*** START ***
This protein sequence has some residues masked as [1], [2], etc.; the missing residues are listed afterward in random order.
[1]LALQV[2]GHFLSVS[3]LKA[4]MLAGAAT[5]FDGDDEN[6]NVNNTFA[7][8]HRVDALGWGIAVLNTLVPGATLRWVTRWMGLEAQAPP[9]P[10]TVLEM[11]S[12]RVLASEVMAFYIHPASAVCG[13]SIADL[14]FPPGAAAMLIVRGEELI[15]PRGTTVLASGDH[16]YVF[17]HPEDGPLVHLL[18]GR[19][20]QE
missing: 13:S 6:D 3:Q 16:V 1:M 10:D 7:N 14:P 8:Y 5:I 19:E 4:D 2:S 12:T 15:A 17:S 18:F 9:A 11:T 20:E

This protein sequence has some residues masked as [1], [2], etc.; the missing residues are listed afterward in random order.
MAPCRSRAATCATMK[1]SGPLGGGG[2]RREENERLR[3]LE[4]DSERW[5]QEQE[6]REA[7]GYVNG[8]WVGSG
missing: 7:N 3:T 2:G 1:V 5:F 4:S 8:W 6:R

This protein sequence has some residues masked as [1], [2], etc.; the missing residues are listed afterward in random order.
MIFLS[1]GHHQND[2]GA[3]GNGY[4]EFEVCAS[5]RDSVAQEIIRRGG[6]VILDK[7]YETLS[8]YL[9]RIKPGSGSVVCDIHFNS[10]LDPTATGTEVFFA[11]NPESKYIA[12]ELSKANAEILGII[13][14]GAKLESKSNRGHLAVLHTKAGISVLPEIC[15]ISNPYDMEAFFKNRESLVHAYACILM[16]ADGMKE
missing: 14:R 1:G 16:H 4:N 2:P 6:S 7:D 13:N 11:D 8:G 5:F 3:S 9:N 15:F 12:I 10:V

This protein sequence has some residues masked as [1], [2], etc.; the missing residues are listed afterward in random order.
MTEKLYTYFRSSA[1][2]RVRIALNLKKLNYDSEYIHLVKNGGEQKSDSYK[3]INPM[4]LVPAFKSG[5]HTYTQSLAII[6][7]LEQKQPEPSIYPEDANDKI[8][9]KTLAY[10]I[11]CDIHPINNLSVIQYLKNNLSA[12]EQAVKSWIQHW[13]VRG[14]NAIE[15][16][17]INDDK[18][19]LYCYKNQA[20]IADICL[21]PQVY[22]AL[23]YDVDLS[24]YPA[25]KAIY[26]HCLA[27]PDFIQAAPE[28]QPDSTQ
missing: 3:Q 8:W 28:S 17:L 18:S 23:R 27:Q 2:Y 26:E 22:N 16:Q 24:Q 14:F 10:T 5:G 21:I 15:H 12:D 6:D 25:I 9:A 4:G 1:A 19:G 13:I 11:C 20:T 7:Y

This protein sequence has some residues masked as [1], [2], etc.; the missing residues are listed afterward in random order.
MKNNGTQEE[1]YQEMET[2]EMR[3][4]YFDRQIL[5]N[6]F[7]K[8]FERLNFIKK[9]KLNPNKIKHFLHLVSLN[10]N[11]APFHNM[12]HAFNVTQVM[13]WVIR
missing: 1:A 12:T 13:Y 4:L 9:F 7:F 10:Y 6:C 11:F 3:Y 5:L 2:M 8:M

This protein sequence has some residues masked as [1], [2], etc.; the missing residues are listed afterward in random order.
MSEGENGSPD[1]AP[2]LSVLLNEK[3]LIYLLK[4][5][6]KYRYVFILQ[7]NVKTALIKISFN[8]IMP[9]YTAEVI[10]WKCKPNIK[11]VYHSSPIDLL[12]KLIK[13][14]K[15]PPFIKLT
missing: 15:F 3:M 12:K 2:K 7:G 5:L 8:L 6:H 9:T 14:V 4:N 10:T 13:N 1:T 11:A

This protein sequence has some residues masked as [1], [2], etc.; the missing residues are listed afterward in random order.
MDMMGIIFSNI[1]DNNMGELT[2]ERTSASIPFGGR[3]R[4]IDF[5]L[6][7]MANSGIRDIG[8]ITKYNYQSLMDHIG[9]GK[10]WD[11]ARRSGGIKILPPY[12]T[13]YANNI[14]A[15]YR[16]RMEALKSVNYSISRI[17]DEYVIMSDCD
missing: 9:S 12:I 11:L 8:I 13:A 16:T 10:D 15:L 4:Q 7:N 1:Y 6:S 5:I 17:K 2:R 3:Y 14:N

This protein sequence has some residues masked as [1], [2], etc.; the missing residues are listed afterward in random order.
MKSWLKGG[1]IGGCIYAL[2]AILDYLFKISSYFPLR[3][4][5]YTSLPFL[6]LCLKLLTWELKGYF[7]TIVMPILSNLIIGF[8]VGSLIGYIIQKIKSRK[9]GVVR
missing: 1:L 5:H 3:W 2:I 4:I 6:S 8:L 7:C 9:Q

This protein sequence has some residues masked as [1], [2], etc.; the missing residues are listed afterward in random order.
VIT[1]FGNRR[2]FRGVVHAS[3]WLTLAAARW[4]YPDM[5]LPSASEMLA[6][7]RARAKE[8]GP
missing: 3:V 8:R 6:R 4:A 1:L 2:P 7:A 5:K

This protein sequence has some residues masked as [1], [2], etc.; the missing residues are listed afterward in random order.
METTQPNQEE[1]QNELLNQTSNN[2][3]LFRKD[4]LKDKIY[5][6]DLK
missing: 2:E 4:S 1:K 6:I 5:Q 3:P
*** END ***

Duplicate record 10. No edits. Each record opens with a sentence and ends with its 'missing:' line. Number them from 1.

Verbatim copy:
This protein sequence has some residues masked as [1], [2], etc.; the missing residues are listed afterward in random order.
METTQPNQEE[1]QNELLNQTSNN[2][3]LFRKD[4]LKDKIY[5][6]DLK
missing: 2:E 4:S 1:K 6:I 5:Q 3:P